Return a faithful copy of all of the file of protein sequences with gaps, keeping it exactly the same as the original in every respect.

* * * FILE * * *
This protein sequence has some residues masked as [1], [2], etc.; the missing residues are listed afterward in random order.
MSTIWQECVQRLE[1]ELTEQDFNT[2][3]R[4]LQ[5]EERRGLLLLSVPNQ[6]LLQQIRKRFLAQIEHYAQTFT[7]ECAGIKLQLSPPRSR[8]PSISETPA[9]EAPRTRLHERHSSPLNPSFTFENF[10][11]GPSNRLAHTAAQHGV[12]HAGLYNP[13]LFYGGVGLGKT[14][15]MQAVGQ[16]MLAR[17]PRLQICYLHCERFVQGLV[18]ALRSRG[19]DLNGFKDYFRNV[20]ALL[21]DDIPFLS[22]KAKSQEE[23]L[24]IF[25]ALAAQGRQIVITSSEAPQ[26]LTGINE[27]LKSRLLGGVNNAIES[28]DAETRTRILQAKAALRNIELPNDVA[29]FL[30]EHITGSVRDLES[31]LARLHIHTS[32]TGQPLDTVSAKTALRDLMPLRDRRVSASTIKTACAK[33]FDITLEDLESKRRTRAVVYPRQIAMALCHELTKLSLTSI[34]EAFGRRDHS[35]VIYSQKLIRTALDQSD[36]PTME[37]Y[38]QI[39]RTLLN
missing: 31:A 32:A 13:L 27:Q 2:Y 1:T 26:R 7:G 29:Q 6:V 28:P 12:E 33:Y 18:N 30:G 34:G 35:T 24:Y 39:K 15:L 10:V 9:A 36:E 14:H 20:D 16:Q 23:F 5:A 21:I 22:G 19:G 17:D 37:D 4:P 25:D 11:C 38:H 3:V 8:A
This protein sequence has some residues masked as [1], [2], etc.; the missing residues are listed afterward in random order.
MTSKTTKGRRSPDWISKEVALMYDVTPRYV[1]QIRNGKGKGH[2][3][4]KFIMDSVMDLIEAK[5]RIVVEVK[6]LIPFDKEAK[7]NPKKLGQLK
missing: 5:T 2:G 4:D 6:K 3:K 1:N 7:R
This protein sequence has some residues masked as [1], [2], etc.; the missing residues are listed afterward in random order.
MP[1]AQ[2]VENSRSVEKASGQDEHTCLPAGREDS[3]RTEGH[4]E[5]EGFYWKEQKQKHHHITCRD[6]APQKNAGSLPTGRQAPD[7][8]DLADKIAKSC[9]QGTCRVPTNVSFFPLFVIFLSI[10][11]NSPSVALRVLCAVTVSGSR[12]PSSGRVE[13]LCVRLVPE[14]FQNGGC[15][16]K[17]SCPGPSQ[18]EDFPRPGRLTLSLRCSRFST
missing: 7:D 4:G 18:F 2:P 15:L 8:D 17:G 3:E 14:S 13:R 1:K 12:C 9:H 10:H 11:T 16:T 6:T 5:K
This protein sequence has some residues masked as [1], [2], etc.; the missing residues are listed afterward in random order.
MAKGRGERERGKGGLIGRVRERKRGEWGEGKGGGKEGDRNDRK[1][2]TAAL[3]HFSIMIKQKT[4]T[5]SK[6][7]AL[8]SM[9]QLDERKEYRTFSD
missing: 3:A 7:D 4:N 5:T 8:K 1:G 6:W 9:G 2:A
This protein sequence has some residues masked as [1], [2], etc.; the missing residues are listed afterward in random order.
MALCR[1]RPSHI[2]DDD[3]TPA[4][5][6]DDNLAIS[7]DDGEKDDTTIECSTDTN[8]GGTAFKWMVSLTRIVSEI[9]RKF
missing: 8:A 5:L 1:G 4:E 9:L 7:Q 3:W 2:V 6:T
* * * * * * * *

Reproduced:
This protein sequence has some residues masked as [1], [2], etc.; the missing residues are listed afterward in random order.
MSTIWQECVQRLE[1]ELTEQDFNT[2][3]R[4]LQ[5]EERRGLLLLSVPNQ[6]LLQQIRKRFLAQIEHYAQTFT[7]ECAGIKLQLSPPRSR[8]PSISETPA[9]EAPRTRLHERHSSPLNPSFTFENF[10][11]GPSNRLAHTAAQHGV[12]HAGLYNP[13]LFYGGVGLGKT[14][15]MQAVGQ[16]MLAR[17]PRLQICYLHCERFVQGLV[18]ALRSRG[19]DLNGFKDYFRNV[20]ALL[21]DDIPFLS[22]KAKSQEE[23]L[24]IF[25]ALAAQGRQIVITSSEAPQ[26]LTGINE[27]LKSRLLGGVNNAIES[28]DAETRTRILQAKAALRNIELPNDVA[29]FL[30]EHITGSVRDLES[31]LARLHIHTS[32]TGQPLDTVSAKTALRDLMPLRDRRVSASTIKTACAK[33]FDITLEDLESKRRTRAVVYPRQIAMALCHELTKLSLTSI[34]EAFGRRDHS[35]VIYSQKLIRTALDQSD[36]PTME[37]Y[38]QI[39]RTLLN
missing: 31:A 32:A 13:L 27:Q 2:Y 1:T 26:R 7:G 29:Q 6:V 28:P 12:E 33:Y 18:N 30:G 34:G 35:T 24:Y 39:K 15:L 10:V 9:A 36:E 14:H 20:D 16:Q 23:F 5:A 21:I 22:G 19:G 17:D 37:D 4:P 25:D 11:C 38:H 3:V 8:A
This protein sequence has some residues masked as [1], [2], etc.; the missing residues are listed afterward in random order.
MTSKTTKGRRSPDWISKEVALMYDVTPRYV[1]QIRNGKGKGH[2][3][4]KFIMDSVMDLIEAK[5]RIVVEVK[6]LIPFDKEAK[7]NPKKLGQLK
missing: 5:T 2:G 4:D 6:K 3:K 1:N 7:R
This protein sequence has some residues masked as [1], [2], etc.; the missing residues are listed afterward in random order.
MP[1]AQ[2]VENSRSVEKASGQDEHTCLPAGREDS[3]RTEGH[4]E[5]EGFYWKEQKQKHHHITCRD[6]APQKNAGSLPTGRQAPD[7][8]DLADKIAKSC[9]QGTCRVPTNVSFFPLFVIFLSI[10][11]NSPSVALRVLCAVTVSGSR[12]PSSGRVE[13]LCVRLVPE[14]FQNGGC[15][16]K[17]SCPGPSQ[18]EDFPRPGRLTLSLRCSRFST
missing: 7:D 4:G 18:F 2:P 15:L 8:D 17:G 3:E 14:S 13:R 1:K 12:C 9:H 10:H 11:T 16:T 6:T 5:K
This protein sequence has some residues masked as [1], [2], etc.; the missing residues are listed afterward in random order.
MAKGRGERERGKGGLIGRVRERKRGEWGEGKGGGKEGDRNDRK[1][2]TAAL[3]HFSIMIKQKT[4]T[5]SK[6][7]AL[8]SM[9]QLDERKEYRTFSD
missing: 3:A 7:D 4:N 5:T 8:K 1:G 6:W 9:G 2:A
This protein sequence has some residues masked as [1], [2], etc.; the missing residues are listed afterward in random order.
MALCR[1]RPSHI[2]DDD[3]TPA[4][5][6]DDNLAIS[7]DDGEKDDTTIECSTDTN[8]GGTAFKWMVSLTRIVSEI[9]RKF
missing: 8:A 5:L 1:G 4:E 9:L 7:Q 3:W 2:V 6:T